The Maritime Warfare history of the Twentieth Century is witness to the fact that Air Forces, whether integral to the Fleet or operating from land bases, have a major role to play in maritime operations. In the Indian context, joint approach to air warfare has been more oriented to land-air warfare with land based air forces playing a very limited role over the sea and consequently this role has received less than desired attention or focus.
It is unlikely that any future hostile maritime situation in the Indian context would take place far from land-based air forces. It would therefore be inconceivable to undertake any naval action without ensuring the availability of air to support the action. This is particularly true for air superiority operations near the coast where an exclusively naval force may be unable to operate freely, or where an enemy’s anticipated air defenses may pose grave dangers to conventional naval attackers.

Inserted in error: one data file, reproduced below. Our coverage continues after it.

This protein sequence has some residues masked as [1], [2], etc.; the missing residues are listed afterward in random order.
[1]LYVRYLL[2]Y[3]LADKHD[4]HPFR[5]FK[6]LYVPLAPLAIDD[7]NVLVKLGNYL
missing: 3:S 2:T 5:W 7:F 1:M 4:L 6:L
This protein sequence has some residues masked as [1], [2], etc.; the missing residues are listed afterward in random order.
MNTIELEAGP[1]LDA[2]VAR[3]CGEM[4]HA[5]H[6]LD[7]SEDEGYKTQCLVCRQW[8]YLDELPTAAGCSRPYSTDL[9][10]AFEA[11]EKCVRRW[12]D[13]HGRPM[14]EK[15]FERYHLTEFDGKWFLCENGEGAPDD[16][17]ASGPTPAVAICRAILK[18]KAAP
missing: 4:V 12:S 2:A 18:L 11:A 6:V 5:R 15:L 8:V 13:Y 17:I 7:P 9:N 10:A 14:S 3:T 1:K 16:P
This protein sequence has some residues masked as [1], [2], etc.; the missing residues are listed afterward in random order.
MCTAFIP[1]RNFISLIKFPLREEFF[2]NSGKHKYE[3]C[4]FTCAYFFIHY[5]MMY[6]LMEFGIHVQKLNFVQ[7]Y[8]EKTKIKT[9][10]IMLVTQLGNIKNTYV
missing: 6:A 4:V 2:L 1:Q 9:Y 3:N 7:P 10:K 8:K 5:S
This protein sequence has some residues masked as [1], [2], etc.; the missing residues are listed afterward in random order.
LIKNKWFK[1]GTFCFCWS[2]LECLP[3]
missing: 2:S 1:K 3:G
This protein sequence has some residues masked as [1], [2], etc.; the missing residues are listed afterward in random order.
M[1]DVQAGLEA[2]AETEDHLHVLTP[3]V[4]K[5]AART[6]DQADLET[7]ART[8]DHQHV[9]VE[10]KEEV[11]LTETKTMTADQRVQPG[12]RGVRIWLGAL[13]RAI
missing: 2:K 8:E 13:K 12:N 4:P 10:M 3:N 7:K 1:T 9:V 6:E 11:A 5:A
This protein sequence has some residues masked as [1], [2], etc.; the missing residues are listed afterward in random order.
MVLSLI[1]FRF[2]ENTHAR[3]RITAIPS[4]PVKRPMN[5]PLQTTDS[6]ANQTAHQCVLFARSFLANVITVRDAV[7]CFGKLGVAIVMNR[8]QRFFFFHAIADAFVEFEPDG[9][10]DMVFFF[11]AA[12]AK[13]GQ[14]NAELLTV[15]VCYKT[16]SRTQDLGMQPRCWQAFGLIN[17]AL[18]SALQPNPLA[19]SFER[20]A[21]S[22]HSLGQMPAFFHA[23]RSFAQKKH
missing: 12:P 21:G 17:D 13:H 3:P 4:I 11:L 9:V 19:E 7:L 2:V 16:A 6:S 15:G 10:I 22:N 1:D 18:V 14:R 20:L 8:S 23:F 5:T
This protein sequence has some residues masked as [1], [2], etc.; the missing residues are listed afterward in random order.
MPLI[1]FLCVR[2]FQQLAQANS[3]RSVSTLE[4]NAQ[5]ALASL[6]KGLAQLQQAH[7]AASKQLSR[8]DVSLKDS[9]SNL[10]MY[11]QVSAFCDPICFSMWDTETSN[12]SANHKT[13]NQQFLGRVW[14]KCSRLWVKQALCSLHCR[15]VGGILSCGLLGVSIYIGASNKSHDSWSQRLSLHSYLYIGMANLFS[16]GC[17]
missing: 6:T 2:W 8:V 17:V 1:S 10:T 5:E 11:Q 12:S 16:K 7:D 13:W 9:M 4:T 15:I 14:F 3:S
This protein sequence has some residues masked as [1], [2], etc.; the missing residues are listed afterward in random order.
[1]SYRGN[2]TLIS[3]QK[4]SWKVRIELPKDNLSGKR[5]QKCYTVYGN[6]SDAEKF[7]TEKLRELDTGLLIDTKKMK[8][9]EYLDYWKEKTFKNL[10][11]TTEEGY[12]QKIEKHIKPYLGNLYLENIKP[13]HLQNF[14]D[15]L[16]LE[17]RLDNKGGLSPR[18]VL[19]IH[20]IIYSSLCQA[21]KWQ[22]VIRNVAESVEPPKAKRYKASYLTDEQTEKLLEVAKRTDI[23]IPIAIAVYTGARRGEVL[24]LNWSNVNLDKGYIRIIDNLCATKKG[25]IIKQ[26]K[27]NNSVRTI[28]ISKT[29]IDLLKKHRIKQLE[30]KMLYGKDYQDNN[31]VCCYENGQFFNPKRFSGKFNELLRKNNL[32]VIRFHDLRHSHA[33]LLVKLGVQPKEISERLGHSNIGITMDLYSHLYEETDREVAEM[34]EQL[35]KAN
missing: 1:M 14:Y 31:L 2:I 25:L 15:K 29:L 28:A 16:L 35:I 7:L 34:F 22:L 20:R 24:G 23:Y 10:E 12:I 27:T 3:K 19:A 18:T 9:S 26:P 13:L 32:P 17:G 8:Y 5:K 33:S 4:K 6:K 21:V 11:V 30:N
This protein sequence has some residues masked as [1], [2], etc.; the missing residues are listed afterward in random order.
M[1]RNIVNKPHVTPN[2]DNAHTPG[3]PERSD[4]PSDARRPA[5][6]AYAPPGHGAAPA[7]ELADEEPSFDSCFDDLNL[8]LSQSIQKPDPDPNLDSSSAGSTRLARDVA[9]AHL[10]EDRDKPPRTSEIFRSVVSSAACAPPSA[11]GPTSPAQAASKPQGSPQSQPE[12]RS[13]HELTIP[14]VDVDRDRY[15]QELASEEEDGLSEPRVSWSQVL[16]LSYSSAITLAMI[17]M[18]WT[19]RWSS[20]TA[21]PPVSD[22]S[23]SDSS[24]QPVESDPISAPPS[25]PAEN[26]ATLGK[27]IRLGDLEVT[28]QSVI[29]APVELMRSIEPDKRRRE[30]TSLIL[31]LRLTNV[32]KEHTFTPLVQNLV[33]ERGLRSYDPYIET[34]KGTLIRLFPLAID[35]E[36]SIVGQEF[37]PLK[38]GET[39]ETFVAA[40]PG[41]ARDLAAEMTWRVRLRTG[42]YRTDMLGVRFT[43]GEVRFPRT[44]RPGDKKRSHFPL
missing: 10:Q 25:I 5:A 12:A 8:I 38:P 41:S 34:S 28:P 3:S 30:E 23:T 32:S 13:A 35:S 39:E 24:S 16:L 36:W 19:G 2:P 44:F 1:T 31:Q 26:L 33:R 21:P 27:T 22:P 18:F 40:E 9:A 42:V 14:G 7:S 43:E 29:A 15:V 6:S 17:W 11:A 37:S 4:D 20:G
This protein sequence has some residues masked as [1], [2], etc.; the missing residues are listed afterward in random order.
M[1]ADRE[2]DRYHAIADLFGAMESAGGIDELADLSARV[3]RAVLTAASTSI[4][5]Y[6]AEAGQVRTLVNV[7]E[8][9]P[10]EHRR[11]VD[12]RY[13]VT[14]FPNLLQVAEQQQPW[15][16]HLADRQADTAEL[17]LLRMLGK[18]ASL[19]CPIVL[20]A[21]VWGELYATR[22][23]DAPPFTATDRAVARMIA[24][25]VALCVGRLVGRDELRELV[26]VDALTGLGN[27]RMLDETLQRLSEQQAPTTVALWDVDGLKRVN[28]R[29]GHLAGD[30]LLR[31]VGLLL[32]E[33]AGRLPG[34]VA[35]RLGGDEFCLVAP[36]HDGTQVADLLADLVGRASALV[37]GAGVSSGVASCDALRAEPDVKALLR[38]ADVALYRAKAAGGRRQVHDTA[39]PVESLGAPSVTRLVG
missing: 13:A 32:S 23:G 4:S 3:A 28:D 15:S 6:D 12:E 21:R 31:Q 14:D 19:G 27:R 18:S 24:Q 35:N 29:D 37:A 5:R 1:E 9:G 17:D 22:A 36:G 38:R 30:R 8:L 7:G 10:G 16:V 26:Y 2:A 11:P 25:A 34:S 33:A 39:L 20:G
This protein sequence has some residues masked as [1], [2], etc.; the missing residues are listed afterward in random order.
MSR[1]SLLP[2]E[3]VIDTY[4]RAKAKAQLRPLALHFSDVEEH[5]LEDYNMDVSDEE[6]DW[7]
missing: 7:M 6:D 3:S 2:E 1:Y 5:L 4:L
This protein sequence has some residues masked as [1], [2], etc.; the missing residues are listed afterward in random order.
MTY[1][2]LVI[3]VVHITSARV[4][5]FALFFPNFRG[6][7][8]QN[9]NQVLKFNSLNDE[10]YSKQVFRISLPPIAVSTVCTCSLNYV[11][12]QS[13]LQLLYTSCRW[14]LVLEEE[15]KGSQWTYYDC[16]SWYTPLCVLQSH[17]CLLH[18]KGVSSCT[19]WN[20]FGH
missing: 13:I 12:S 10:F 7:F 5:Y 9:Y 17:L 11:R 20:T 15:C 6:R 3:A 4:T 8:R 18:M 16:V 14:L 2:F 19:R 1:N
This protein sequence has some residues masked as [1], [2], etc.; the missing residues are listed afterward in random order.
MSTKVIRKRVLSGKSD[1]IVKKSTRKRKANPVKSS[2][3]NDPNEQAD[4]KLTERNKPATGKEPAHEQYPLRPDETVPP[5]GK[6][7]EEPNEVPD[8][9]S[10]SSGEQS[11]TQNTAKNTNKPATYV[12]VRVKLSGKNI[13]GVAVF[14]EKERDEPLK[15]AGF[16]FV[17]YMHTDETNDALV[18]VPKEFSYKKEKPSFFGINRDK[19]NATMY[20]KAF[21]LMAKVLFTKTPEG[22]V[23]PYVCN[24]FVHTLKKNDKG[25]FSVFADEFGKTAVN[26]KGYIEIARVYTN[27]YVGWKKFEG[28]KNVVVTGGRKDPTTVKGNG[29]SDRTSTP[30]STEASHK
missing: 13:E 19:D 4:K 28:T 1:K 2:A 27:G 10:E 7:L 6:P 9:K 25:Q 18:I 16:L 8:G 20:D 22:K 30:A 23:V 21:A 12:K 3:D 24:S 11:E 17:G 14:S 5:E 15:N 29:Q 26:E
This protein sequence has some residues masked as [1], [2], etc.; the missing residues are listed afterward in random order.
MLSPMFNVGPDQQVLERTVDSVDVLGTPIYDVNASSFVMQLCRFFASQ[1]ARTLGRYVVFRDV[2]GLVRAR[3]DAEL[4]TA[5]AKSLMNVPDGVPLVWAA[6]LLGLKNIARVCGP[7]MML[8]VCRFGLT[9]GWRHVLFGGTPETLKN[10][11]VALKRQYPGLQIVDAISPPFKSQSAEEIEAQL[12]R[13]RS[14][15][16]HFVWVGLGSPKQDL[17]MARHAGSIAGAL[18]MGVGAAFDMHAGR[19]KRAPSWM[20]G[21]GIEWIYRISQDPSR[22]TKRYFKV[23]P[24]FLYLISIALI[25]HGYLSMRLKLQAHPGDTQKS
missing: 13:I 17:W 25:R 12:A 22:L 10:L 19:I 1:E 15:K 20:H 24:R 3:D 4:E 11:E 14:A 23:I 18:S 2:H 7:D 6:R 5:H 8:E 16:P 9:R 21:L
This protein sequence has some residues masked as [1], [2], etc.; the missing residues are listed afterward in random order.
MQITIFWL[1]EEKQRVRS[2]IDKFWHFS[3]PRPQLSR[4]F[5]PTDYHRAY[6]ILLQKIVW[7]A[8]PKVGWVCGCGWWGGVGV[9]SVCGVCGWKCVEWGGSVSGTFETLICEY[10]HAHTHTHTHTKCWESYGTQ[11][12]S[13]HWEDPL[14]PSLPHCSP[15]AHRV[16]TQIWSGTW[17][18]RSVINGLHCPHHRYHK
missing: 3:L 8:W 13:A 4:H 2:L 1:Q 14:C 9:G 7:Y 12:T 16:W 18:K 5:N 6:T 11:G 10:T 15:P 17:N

Both the Indian Air Force and the Indian Navy have acquired and are still in the process of acquiring greater potency in the use of air over the sea. This potency comes from more capable aircraft, with longer ranges, heavier weapon loads, and aerial refueling capability - for operating at longer ranges or for more time over the target area. In addition to the availability of modern aircraft, satellite based intelligence-gathering systems is also needed. It is the sum of all these parts that needs to be jointly exploited by Naval and Air HQ to bring about greater synergy in joint naval-air operations.This article first appeared in the Indian Defence Review Volume 20(3) and has been reproduced here with the permission of the editor.